CEDAR FALLS — Less than two minutes remained on the clock, and the game was still in doubt.
Third-ranked Cedar Falls was clinging to a 35-32 lead over No. 5 Bettendorf. The Tigers were facing a third-and-nine, and the Bulldogs were out of timeouts. A first down and Cedar Falls would have its second consecutive victory over a Class 4A Top 10 opponent.
During a timeout before that critical play, Tigers head coach Brad Remmert had one message for senior quarterback Cael Loecher.
“He said, ‘Hey, we are running this play and it comes down to you,’” recalled Loecher. “What you want as a quarterback is your coaches to trust you like that, and when he gives you that trust you have to make the play.”
Running a naked bootleg off isolation action, Loecher gained the edge and scrambled 14 yards for a first down, and the Tigers took three kneel-downs afterward to complete a come-from-behind victory.
The most impressive part of the play, according to Remmert, was Loecher’s whereabouts at the end of it.
“He not only got the first down, but he slides in bounds instead of going out of bounds,” Remmert said. “His football awareness has improved so much from last year.”
The 6-foot-5, 195-pound Loecher is in his second season as a starting quarterback for Cedar Falls and his second go-round is starting to look like it will be a special season. That is saying something for a player who helped lead the Tigers to the Class 4A state title game last fall.
Loecher, whose older brother, Luke, is a punter at Oregon State, will carry a 16-1 record as a starter into Friday’s Homecoming game for the now second-ranked Tigers at the UNI-Dome against Dubuque Hempstead.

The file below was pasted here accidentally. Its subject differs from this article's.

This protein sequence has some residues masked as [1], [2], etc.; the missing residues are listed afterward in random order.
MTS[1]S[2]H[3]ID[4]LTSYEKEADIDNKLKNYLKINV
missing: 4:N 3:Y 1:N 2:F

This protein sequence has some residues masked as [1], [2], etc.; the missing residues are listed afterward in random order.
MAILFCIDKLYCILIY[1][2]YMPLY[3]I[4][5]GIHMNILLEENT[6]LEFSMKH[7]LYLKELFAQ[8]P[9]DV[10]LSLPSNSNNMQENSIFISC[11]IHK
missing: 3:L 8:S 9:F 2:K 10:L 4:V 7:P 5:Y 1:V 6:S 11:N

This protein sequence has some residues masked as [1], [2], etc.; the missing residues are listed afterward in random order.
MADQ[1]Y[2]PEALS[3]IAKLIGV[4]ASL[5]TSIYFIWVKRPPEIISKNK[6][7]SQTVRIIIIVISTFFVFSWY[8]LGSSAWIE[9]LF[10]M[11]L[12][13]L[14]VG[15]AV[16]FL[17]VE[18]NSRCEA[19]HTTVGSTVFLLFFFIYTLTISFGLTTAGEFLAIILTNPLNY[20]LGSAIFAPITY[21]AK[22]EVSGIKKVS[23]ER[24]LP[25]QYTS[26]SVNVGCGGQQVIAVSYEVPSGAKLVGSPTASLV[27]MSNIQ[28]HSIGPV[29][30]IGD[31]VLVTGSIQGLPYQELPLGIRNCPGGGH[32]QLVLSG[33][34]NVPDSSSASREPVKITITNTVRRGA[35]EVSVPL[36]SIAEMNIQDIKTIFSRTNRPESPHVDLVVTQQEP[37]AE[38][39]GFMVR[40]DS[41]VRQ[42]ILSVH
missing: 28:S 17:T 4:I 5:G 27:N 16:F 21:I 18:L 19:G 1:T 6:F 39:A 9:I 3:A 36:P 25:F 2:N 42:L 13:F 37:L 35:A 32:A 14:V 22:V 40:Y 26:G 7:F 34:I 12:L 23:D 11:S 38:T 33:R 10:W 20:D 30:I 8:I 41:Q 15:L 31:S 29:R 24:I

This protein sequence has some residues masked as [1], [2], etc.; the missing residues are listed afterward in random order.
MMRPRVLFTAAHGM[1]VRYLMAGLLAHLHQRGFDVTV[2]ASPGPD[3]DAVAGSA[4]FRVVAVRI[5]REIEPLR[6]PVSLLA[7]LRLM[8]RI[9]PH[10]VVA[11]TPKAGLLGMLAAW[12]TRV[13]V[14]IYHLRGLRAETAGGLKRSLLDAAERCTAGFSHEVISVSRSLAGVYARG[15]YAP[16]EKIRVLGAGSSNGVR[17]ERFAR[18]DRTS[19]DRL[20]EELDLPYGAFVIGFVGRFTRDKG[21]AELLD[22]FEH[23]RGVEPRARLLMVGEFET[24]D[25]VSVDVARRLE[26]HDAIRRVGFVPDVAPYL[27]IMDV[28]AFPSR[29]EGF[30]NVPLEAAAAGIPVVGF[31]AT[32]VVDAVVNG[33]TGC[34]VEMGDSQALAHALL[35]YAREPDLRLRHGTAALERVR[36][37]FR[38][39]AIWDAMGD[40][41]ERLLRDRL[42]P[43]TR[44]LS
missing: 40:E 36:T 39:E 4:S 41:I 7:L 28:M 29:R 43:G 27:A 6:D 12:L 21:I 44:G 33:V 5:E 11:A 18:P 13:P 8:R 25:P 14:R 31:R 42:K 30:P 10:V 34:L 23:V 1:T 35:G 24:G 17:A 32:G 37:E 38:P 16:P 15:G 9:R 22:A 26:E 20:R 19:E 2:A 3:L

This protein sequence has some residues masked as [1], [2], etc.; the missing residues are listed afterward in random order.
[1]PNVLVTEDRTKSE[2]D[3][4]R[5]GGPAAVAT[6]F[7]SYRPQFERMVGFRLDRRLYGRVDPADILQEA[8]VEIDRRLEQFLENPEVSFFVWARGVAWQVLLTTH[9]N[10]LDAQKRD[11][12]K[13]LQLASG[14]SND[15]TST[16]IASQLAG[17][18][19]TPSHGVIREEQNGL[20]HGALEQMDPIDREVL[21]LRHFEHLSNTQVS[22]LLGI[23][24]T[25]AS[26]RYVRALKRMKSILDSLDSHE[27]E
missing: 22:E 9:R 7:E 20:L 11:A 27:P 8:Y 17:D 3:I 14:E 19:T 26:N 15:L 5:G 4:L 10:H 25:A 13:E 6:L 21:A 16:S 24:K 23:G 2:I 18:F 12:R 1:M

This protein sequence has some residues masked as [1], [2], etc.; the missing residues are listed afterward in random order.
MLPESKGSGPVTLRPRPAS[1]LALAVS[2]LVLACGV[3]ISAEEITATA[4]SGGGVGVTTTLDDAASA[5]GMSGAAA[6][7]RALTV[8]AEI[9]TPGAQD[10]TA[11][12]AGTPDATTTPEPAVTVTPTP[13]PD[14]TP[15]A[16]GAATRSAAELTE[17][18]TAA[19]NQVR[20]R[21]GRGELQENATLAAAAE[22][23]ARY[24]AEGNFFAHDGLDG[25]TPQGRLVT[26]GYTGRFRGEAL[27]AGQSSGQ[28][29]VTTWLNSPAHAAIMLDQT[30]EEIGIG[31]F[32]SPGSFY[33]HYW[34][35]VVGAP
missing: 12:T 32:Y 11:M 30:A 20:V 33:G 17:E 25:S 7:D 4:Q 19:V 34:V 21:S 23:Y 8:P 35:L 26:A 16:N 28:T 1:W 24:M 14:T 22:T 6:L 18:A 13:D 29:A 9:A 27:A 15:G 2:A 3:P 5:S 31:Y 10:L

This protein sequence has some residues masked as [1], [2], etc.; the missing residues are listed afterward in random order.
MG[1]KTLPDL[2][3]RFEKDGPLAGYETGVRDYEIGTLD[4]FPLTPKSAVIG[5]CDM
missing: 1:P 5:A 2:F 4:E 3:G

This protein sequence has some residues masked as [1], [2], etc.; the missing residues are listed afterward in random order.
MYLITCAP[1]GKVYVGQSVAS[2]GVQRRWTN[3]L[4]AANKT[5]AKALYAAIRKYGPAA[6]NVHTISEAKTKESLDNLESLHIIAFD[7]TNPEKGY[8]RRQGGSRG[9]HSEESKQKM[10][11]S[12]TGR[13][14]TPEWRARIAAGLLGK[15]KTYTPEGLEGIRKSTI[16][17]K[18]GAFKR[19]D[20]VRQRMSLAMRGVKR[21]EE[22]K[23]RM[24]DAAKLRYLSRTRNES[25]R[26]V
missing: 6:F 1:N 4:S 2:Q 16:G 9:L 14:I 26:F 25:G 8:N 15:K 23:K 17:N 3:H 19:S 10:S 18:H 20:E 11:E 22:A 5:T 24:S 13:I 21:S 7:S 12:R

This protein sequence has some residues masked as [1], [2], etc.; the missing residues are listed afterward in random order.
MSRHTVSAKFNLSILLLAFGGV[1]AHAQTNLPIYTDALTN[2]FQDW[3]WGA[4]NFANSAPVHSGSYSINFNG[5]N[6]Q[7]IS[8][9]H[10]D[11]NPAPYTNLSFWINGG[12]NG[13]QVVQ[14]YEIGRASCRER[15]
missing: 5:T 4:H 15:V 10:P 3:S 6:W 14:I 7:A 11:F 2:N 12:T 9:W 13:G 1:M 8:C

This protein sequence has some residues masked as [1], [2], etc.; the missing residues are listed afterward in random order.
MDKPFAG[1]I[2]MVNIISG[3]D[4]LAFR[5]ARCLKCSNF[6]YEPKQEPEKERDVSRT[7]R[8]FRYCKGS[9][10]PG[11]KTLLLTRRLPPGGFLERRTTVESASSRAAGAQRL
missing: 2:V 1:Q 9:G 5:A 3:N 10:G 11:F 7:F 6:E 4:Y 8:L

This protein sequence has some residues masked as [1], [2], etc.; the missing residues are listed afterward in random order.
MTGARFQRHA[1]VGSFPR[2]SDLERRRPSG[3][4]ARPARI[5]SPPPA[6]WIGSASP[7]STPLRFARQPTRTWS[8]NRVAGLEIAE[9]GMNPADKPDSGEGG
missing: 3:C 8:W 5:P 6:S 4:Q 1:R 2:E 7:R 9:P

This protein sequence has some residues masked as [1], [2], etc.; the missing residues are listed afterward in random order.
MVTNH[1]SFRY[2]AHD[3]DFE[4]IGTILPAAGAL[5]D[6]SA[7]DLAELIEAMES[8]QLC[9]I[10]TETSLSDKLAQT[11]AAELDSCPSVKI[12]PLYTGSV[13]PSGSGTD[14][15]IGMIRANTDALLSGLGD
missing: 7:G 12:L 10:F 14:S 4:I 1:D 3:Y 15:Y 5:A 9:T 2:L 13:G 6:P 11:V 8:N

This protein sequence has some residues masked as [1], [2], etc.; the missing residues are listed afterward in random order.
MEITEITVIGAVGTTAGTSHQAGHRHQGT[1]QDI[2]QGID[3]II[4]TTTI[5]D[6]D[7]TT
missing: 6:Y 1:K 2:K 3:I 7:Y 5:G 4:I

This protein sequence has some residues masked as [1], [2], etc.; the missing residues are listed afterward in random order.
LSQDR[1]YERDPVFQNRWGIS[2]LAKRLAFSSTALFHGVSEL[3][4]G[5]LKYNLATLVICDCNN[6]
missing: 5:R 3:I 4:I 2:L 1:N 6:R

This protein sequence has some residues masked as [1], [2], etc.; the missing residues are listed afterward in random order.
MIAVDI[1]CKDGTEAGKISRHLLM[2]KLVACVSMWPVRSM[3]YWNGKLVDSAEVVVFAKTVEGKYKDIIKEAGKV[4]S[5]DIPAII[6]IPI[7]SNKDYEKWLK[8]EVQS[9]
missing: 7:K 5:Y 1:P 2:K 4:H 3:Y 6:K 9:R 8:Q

Both Remmert and Loecher said his confidence has increased twofold over that of a quarterback who completed 61.5 percent of his passes in 2018 for 2,008 yards with 29 touchdowns against three interceptions.
“His confidence of reading the defense has improved so much,” Remmert said. “Before he was just worried about running the play that was called and now he is seeing what the defense is doing. He gets us out of something that might not work and changes us into something better.”
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Loecher’s performance against Bettendorf was his best of the season as he threw for a season-high 251 yards and three scores. In four games, Loecher is 48 of 78 for 696 yards and eight touchdowns with just one interception. He has also rushed for 143 yards and three touchdowns.
For Loecher, his continued growth is largely the product of one thing.
“Confidence,” Loecher said. “Making checks at the line of scrimmage, knowing what to do if the defense shows this or that. The mental part of my game is the biggest part of my jump.”
With his size and athleticism, Remmert says Loecher is becoming an interesting target for college recruiters.
A member of Cedar Falls’ state championship basketball team last spring, Loecher had a tremendous offseason in the weight room and at camps.
“He had a broad jump of 10-feet, 4-inches at the Lindenwood camp this summer and that is exceptional for a high school kid,” Remmert said. “He has a very strong arm. He can make the throws on out routes, curls, the plays that move the chains and is not necessarily just a guy that can hurl it down the field, which he can do, too.”
Loecher, who is also averaging better than 40 yards a punt this season, said he had a visit at Iowa State for the Louisiana-Monroe game, has talked frequently with Drake and is hearing from a lot of Division II schools.
But most of that stuff is tucked away in the back of his mind as Loecher and the Tigers keep their focus on making another run at the Class 4A championship game.
After graduating four Division I players, including all-state players Jack Campbell (Iowa) and Logan Wolf (UNI), there were a lot of questions whether Cedar Falls would be as strong in 2019.
Now, after wins over No. 8 Ankeny and No. 5 Bettendorf, confidence is building within the Tigers, but Loecher says the team is far from a finished product.
“Those two wins show the character of your team,” Loecher said. “We just beat the No. 5 and No. 8 teams and that is a really big confidence boost to build on. But at the same time, we did not play perfect games. There is a lot of room to improve.
“Yes, the way we are performing right now is a lot of fun, but the focus has to remain on ourselves, getting better and not worrying about what people think about us.”